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No. 105: May-Jun 1996

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Hidden messages in genesis?

Some can find cryptic meanings in the works of Nostradamus, others see messages in crop circles. Forget those sources! A better one has been around for millennia.

Three researchers at the Jerusalem College of Technology and the Hebrew University have analyzed the text of Genesis using an analytical technique that can only be called "inspired".

"By treating the text as an unbroken string of letters, and selecting sequences of equally spaced letters, three mathematicians discovered 300 hidden pairs of Hebrew words with related meanings in close proximity to one another. Some of the words involved people who lived and events that occurred long after the Torah was written.

"The odds of the words occurring by chance? Less than one in 50 quadrillion, according to an article by Jeffrey Satinover in the October issue of Bible Review."

Satinover is a psychiatrist and lecturer on the relationship between science and religion. He commented:

"I guess the bottom line is, if the research holds up and no flaw is found in the methodology, then I think the implication is clear that the authorship of Genesis is not human."

Unsettling though the implications are to mainstream science, the research has made it past the usual critical hurdles into two scientific journals: Statistical Science and Journal of the Royal Statistical Society.

Scientists familiar with the work can only say that, "Something weird seems to be happening." We certainly agree!

(Briggs, David; "Researchers: Word Patterns in Genesis Suggest Divine Writing," Chillicothe Gazette, October 28, 1995. Cr. J. Fry via COUD-I. COUD-I = Collectors of Unusual Data-International. The Gazette item was based on an Associated Press release.)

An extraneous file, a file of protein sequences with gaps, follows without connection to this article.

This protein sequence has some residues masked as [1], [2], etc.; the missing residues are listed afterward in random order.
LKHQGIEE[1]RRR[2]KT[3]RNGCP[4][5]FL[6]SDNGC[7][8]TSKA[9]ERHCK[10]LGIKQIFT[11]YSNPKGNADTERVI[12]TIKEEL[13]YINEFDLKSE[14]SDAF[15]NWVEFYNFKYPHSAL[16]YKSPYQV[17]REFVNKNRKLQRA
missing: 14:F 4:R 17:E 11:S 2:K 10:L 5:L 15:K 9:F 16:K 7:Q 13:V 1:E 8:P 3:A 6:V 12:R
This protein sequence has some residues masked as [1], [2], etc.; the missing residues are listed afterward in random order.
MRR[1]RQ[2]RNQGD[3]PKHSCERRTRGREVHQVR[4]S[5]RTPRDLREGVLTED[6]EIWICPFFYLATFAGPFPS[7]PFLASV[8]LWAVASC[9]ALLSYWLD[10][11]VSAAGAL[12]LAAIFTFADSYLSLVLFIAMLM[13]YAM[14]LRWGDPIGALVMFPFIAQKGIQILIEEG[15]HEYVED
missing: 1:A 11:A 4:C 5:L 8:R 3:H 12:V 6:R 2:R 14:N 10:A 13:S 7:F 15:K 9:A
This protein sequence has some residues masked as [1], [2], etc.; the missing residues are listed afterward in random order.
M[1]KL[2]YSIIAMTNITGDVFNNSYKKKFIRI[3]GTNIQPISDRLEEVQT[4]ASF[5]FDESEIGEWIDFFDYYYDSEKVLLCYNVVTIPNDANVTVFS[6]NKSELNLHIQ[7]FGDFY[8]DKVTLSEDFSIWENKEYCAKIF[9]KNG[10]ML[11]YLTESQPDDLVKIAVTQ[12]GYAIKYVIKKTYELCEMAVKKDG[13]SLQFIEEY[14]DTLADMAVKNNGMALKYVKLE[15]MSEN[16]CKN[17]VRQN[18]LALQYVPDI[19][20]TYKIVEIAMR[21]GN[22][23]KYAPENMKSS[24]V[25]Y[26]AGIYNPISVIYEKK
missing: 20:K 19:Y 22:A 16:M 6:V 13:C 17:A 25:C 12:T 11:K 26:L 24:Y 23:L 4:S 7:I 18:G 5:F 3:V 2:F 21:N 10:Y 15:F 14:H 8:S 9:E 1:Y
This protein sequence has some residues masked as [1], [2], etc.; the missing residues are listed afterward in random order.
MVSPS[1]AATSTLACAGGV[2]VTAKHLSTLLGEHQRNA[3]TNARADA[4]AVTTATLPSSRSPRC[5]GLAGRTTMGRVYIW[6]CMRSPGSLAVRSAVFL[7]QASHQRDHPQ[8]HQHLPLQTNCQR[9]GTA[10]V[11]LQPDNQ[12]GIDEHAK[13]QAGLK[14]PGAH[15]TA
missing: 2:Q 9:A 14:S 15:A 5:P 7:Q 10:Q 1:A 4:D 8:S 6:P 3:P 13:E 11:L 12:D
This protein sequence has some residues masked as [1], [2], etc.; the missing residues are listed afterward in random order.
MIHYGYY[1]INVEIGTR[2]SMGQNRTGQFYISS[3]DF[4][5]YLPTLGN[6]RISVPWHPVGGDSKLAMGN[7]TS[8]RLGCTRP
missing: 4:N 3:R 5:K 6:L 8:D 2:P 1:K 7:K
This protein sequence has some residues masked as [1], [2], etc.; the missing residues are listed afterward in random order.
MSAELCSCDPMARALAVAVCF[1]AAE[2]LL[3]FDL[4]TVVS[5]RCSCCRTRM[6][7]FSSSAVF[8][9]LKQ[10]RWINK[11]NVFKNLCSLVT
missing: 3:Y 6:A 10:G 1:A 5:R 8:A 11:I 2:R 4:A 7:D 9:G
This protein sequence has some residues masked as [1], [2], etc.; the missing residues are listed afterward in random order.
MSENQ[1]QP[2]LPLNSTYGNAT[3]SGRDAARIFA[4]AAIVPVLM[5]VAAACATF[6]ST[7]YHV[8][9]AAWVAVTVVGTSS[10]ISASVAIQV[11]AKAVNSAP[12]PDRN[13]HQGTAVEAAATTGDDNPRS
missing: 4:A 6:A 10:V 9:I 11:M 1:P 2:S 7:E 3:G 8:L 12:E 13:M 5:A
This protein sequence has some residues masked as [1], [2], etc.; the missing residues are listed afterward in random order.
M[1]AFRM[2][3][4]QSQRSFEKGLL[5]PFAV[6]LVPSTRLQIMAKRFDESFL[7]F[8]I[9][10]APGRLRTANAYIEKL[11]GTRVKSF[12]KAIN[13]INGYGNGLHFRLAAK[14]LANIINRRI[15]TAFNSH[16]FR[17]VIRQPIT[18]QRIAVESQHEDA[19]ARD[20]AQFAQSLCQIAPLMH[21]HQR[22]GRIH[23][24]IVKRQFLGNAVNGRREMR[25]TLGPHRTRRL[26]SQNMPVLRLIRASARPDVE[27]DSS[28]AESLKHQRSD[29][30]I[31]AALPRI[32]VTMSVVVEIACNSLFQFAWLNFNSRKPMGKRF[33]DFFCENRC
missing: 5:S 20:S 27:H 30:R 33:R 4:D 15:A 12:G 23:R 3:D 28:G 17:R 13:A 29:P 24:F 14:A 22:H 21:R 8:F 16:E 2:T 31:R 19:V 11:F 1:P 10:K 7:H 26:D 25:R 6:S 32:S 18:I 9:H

From Science Frontiers #105, MAY-JUN 1996. 1996-2000 William R. Corliss

Science Frontiers Sourcebook Project Reviewed in:

Quotes

  • "A sourcebook of unexplained phenomena is therefore a valuable addition to a collection of scientific literature. William R. Corliss has provided this in the past with his source books of scientific anomalies in several subjects, and now he has provided it for astronomy. He has done an excellent job of collecting and editing a large amount of material, taken in part from scientific journals and in part from scientific reporting in the popular or semi-scientific press." -- "The Mysterious Universe: A Handbook of Astronomical Anomalies", reviwed by Thomas Gold, Cornell University, in Icarus, vol.41, 1980

  • "An interesting, systematic presentation of unusual weather [..] This book is recommended for a general audience" --"Corliss, William R., Tornados, Dark Days, Anomalous Precipitation, and Related Weather Phenomena, Sourcebook Project, 1983.", revieweed in Choice, September 1983
  • "..the science is necessarily somewhat speculative, but Corliss's symthesis is based on reputable sources." -- "Corliss, William R. (Compiler). Lightning, Auroras, Nocturnal Lights, and Related Luminous Phenomena" reviwed by Joseph M. Moran, Univ. of Wisconsin in Science Books and Films, Sep/Oct 1983

  • "Before opening the book, I set certain standards that a volume which treads into dangerous grounds grounds like this must meet. The author scrupulously met, or even exceeded those standards. Each phenomenon is exhaustively documented, with references to scientific journals [..] and extensive quotations" -- "Book Review: The moon and planets: a catalog of astronomical anomalies", The Sourcebook Project, 1985., Corliss, W. R., Journal of the Royal Astronomical Society of Canada, Vol. 81, no. 1 (1987), p. 24., 02/1987